A How-Not-to Guide to Love

         There are how-to books available on many topics, but what is rarely seen is a how-not-to book. The best way to see how not to have a successful relationship is to read either A Doll's House or A Streetcar Named Desire. Both books show exactly how one should not approach relationships.

         Henrik Ibsen's 1879 play A Doll's House is a perfect example of how deceit can ruin a marriage. In the 1973 film version directed by Joseph Losey, we see exactly how the lies presented by Nora (Jane Fonda) destroy her marriage. She keeps vital information from her husband, Torvald (David Warner). She refuses to share with him that she had borrowed money by illegally signing her dead father's name. Instead, she tells him that her father left her money after his death.

         Nora spends all of her time and effort trying to be sure that Torvald never finds out about her true desires. She goes to great lengths to be sure no one else ever finds out her secret. She even goes so far as to stand up for Krogstad (Edward Fox), who threatens to expose her to Torvald.

         By the end of the movie, we see a major explosion when Torvald finally finds out about Nora's crime. He immediately treats her as a common criminal that is no longer worthy of his love. However, that does not matter much to Nora because she no longer loves him at all. She finally sees Torvald for the controlling, insensitive man she had never noticed was there. She finally becomes truthful to Torvald and tells him she no longer loves him. As she turns and walks away, finally in control and honest, Torvald realizes that he is not. He is alone and vulnerable. Their marriage is over.

         Another classic example of how a relationship should not be is in Tennessee Williams'1947 play A Streetcar Named Desire. There are three main relationships shown in Elia Kazan's 1951 film version that are not healthy. The first unhealthy relationship is between sisters Blanche (Vivian Leigh) and Stella (Kim Hunter). Blanche has a lot of resentment toward Stella because she had been forced to stay at their family home, Belle Reve, while Stella had thought of herself and moved to New Orleans.

         Throughout the movie, we find numerous lies that Blanche tells Stella. Blanche says she decided to take a leave of absence from work, when in reality she was fired for improper relations with a 17-year-old male student. Blanche also tells Stella a lie as to whether she has been living and working at a questionable hotel called "The Flamingo."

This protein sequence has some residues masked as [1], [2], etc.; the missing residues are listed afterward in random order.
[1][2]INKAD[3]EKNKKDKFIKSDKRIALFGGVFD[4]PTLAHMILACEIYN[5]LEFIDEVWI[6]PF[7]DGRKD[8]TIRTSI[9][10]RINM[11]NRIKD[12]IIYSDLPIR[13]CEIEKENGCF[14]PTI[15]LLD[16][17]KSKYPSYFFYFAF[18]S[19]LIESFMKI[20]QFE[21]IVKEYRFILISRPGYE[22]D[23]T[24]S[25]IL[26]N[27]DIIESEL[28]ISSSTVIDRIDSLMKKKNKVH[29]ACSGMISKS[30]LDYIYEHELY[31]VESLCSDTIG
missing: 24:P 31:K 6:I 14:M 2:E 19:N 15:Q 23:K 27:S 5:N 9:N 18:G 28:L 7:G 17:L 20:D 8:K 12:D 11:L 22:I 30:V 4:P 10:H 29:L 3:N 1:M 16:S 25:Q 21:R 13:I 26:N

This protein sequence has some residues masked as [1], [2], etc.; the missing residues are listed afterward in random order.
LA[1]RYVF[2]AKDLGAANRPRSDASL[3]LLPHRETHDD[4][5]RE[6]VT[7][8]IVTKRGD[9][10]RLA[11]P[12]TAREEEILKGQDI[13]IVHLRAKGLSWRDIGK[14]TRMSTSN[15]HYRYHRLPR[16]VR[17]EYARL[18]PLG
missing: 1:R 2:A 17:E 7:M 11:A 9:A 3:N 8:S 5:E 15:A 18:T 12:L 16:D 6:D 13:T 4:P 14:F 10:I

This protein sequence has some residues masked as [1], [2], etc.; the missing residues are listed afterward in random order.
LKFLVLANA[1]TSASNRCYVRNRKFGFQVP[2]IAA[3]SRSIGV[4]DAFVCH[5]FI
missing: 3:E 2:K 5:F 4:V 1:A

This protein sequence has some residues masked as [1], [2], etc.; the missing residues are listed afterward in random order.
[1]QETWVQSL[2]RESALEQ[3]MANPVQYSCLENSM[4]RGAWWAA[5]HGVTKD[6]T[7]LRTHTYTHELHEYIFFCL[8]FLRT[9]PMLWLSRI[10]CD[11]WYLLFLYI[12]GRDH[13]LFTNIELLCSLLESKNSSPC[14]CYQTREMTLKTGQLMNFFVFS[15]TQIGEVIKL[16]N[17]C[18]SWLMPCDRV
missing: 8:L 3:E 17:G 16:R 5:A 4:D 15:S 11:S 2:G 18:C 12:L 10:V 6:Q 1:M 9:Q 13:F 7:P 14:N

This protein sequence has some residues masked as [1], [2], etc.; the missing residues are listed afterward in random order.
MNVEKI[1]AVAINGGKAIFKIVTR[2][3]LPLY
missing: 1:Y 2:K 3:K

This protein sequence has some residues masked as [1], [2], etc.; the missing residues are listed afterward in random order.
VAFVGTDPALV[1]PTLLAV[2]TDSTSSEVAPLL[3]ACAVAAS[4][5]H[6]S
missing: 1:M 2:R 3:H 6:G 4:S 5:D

Aside from those larger lies, she also tells smaller lies to Stella. She hides the truth on what really happened to Belle Reve, along with how much alcohol she drinks. It is apparent in both the film and play that the relationship between Stella and Blanche is not one of normal sisters.

         The second unhealthy relationship in Streetcar is between husband and wife--Stella and Stanley. The number one thing wrong with their relationship is physical abuse. In the beginning of the play, we see a scene in which Stanley beats a pregnant Stella because she refuses to turn the radio off. By this one instance, we see that Stanley has an anger management issue.

         Anger and abuse are not Stanley and Stella's only problem, though. Stanley also has a major drinking problem and spends most of his time getting drunk, playing poker with friends, and embarrassing Stella. Stanley rarely takes Stella's feelings into consideration, which is the main reason she ends up leaving him by the end of the movie. She no longer feels as though she knows him or can trust him as she has in the past.

         The last main unhealthy relationship in Streetcar is between the in-laws Stanley and Blanche. The first time Stanley meets Blanche, there is an unnatural chemistry. Blanche immediately becomes flirtatious with him. It is never evident if she acts this way in order to hide her secrets or because she is out of control when it comes to men. This is not the only inappropriate action between Blanche and Stanley, though. Stanley becomes immediately suspicious of the story she has been telling Stella, and he decides to investigate. Once Stanley finds out Blanche has an addiction to men, he feels he can take advantage. Stanley ends up raping Blanche, showing complete lack of consideration for Blanche, Stella, and their marriage.

         Both of these books and film adaptations are perfect examples of what people should not do if they want their relationships to succeed. Trust and respect are as important to a relationship as love is. In all cases, one should not follow the advice given in these plays. These are what not to do.

Elizabeth Barrett

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